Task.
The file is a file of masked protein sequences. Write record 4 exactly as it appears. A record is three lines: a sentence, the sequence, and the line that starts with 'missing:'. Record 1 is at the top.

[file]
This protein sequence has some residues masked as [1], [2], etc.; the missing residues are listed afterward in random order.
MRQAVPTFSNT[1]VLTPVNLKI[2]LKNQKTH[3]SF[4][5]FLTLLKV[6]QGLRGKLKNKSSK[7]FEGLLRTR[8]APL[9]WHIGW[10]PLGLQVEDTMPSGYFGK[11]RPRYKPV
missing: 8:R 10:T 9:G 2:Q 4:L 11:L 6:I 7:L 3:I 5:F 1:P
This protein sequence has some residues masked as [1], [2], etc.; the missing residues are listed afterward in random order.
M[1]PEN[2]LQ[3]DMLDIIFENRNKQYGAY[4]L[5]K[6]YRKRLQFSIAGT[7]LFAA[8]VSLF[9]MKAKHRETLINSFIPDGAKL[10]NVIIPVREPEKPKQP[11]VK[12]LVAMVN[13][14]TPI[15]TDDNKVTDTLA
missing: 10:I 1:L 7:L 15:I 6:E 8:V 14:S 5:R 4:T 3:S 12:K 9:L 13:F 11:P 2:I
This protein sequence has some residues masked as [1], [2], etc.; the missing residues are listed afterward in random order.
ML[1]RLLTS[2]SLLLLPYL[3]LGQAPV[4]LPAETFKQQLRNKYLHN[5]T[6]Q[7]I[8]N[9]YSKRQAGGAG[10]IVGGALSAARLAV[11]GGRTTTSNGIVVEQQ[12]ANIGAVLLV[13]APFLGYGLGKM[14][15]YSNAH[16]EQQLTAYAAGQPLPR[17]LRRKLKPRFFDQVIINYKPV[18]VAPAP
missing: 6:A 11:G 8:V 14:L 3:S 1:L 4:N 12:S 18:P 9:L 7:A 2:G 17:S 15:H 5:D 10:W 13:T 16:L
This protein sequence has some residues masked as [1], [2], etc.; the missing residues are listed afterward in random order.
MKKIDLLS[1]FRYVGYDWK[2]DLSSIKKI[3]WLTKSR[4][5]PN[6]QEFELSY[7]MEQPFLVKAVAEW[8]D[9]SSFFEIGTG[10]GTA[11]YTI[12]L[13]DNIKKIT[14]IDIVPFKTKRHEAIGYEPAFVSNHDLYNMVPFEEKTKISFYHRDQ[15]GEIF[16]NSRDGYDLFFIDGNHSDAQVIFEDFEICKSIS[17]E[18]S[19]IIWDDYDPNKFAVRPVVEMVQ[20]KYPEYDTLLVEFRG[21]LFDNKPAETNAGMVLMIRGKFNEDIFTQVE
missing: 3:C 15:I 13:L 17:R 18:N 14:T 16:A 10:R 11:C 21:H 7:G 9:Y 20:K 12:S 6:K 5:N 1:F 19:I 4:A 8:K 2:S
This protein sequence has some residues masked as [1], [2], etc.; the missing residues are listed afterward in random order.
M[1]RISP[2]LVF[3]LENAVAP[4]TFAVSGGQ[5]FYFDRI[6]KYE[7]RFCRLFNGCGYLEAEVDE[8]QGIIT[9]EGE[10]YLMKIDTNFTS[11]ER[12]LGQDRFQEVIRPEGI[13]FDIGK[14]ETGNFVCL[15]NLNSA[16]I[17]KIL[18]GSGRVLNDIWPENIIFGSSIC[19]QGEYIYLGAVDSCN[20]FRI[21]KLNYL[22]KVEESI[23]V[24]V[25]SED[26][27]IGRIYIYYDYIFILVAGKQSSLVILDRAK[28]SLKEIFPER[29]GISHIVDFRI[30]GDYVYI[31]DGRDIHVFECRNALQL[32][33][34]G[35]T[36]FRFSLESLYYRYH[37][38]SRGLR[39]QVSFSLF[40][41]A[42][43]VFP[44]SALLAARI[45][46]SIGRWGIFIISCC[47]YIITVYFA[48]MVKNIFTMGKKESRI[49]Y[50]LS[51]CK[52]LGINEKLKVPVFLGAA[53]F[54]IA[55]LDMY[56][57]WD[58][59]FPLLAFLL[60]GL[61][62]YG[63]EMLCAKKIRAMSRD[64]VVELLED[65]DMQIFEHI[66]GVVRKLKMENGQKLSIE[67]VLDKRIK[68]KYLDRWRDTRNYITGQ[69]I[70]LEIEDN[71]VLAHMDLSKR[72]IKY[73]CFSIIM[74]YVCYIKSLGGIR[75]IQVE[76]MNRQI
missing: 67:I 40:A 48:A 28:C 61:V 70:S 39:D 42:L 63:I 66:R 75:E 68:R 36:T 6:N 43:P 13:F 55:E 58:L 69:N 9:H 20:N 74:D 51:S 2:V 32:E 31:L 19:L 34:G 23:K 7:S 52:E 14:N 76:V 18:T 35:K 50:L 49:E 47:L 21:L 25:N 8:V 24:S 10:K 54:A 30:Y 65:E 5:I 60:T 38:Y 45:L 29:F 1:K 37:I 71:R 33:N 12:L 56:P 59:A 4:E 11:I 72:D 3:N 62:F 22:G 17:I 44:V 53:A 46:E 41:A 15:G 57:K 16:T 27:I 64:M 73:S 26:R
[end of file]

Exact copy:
This protein sequence has some residues masked as [1], [2], etc.; the missing residues are listed afterward in random order.
MKKIDLLS[1]FRYVGYDWK[2]DLSSIKKI[3]WLTKSR[4][5]PN[6]QEFELSY[7]MEQPFLVKAVAEW[8]D[9]SSFFEIGTG[10]GTA[11]YTI[12]L[13]DNIKKIT[14]IDIVPFKTKRHEAIGYEPAFVSNHDLYNMVPFEEKTKISFYHRDQ[15]GEIF[16]NSRDGYDLFFIDGNHSDAQVIFEDFEICKSIS[17]E[18]S[19]IIWDDYDPNKFAVRPVVEMVQ[20]KYPEYDTLLVEFRG[21]LFDNKPAETNAGMVLMIRGKFNEDIFTQVE
missing: 3:C 15:I 13:L 17:R 18:N 14:T 16:A 10:R 11:C 21:H 7:G 9:Y 20:K 12:S 6:K 5:N 1:F 19:I 4:A 8:K 2:S